Sir, – Regarding “ANC delegation due in Israel to urge South Africans to vote” (January 30), does the ANC really expect former citizens to vote in that country’s elections? Most of us left our former homeland because of the crime and corruption there. I am positive that most of us expats are non-supportive of the present regime and shudder at the prospect of voting for it. Ugh! Even though I left South Africa long before the black takeover and probably would not have rights anyway, I consider myself not South African but Israeli.
The real battle
Sir, – Efraim Karsh’s “Michael Oren misunderstands the obstacle to peace” (Comment & Features, January 30) brings to light just how poorly the Foreign Ministry represents our cause to the international community.
We live in a dangerous part of the world surrounded by those who wish to do away with our presence in their midst. If our country is to survive we must acknowledge our failure on the diplomatic front and better prepare those who represent us abroad.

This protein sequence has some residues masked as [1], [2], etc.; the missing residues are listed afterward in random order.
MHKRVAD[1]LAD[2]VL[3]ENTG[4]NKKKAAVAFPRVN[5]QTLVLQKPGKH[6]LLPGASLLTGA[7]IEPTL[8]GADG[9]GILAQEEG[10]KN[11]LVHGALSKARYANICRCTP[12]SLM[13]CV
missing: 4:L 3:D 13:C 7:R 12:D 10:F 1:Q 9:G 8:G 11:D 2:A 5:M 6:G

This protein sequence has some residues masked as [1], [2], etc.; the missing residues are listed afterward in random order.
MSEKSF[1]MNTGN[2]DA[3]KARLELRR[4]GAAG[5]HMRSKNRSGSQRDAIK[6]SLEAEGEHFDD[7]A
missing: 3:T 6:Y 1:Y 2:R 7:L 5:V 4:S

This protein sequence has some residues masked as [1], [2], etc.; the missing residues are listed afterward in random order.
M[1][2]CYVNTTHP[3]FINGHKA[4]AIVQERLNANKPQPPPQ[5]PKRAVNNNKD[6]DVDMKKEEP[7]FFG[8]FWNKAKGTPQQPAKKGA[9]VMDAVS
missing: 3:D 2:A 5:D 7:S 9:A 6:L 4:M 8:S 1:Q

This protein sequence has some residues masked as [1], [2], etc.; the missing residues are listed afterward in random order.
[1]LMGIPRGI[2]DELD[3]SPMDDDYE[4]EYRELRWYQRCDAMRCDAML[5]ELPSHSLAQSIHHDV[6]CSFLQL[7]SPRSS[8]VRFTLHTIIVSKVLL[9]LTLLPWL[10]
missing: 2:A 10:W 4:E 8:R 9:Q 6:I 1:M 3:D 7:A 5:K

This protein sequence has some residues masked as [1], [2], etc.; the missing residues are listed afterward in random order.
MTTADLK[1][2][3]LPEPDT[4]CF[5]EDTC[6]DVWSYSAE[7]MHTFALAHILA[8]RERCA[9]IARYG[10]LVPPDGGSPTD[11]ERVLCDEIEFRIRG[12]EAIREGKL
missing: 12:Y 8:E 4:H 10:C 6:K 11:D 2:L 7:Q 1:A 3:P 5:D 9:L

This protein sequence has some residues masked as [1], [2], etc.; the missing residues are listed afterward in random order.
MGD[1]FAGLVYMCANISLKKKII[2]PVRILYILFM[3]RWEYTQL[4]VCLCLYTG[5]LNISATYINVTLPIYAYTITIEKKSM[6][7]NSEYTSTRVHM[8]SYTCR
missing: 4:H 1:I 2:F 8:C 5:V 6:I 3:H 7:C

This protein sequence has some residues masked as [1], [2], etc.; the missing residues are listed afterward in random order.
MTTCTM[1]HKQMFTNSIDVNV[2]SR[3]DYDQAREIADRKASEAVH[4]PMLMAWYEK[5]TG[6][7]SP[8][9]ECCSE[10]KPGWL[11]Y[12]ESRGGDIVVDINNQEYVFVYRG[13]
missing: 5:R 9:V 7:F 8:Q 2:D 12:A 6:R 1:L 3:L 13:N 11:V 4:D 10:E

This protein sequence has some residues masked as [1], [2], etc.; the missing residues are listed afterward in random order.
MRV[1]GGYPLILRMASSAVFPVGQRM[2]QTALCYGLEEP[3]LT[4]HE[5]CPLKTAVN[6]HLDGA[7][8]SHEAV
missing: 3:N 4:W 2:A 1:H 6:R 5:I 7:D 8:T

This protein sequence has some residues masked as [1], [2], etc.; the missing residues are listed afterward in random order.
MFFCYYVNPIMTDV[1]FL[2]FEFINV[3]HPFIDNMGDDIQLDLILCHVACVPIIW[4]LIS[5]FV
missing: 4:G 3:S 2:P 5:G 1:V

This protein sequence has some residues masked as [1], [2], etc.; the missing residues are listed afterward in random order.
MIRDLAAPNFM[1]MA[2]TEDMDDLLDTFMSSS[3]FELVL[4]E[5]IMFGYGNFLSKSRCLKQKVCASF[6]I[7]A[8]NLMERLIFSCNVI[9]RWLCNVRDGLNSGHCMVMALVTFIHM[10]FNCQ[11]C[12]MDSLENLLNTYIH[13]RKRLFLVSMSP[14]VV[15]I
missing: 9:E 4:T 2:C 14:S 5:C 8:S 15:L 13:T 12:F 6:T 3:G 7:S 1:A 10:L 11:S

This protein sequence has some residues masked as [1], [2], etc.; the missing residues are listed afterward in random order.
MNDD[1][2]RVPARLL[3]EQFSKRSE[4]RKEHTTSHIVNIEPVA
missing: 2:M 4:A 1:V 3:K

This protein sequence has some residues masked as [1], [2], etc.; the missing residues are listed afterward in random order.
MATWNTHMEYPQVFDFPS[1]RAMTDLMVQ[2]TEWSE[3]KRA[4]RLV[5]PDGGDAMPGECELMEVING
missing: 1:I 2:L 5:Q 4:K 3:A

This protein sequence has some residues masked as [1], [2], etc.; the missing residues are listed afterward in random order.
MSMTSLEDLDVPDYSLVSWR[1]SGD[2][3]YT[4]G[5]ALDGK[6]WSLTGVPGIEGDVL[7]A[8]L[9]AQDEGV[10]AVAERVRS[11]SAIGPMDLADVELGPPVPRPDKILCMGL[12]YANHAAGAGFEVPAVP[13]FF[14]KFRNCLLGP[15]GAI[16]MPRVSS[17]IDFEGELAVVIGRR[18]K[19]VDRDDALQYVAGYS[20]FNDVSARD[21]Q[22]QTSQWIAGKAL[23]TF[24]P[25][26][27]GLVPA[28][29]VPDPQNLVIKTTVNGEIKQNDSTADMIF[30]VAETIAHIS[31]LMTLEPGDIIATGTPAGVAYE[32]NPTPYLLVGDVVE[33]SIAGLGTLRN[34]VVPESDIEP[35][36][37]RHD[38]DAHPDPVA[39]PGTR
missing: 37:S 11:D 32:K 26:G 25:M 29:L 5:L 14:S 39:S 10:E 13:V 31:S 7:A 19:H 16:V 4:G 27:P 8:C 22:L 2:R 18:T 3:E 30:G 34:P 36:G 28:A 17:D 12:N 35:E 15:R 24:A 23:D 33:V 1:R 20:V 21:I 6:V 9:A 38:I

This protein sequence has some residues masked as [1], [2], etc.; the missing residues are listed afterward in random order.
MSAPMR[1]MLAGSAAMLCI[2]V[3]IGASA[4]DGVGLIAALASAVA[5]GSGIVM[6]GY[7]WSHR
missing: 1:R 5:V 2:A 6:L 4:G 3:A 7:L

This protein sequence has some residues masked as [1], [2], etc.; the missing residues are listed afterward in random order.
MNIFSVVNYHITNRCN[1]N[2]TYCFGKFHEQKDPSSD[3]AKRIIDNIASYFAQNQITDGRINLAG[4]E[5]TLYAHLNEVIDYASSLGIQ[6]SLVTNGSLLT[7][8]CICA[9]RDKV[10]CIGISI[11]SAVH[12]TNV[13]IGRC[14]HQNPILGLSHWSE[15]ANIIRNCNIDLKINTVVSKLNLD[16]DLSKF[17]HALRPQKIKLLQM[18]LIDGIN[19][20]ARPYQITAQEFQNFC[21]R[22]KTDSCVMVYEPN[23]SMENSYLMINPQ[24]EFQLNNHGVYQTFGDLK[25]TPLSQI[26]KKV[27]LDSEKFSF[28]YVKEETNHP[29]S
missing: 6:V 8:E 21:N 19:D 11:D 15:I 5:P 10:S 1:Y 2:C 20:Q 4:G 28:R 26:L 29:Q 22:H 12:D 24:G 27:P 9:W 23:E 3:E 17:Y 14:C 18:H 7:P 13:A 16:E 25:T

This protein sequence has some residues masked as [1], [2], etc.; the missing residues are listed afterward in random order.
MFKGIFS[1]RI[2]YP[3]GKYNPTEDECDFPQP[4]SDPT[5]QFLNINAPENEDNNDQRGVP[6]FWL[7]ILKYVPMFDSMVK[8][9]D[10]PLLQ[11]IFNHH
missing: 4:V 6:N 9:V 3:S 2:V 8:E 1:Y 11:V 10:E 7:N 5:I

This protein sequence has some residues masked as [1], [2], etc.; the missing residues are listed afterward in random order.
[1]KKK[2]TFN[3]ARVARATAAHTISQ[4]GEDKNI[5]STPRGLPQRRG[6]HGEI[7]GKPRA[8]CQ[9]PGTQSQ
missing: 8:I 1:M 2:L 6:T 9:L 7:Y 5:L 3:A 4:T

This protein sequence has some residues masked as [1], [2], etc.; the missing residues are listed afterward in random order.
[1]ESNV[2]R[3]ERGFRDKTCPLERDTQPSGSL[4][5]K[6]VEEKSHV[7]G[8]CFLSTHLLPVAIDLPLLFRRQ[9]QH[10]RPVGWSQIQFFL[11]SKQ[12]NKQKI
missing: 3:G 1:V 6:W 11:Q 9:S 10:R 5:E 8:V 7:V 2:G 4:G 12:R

Diplomacy must be our highest priority, for that is where the real battle is.
Mahal clarity
Sir, – With regard to the letter from reader Joe Woolf (“More than just one,” January 30) about my piece “Emanuel Winston: Photographic memories” (Comment & Features, January 13), Sol Baskin was the sole commissioned Mahal officer serving in Ariel Sharon’s unit – he was Sharon’s commanding officer – during the War of Independence, and not the sole commissioned officer in all of Mahal, as I inadvertently wrote.
More power to all the brave men and officers who came from America and other countries to serve Israel’s birth of a nation when seven Arab armies attacked her.
GAIL WINSTON Mevaseret Zion
Not the bad guys
Sir, – I have been mulling over “Do not imperil the Jewish communities outside Israel” (Comment & Features, January 28) for some days. It seems that once again there are Jews who really believe that we are the bad people because the press and the Palestinian propaganda machine would have the world believe it is so.
No, sirs, we are not responsible for the anti-Semitic acts committed all over the world. In fact, even the Palestinians know that if there were an earthquake or a flood in Gaza we would be the first to provide aid, even though we know that the next day would bring a hail of rockets on us.
We are not the enemy, believe me, but the world is being duped and there are only a few good men and women who are brave enough to say so.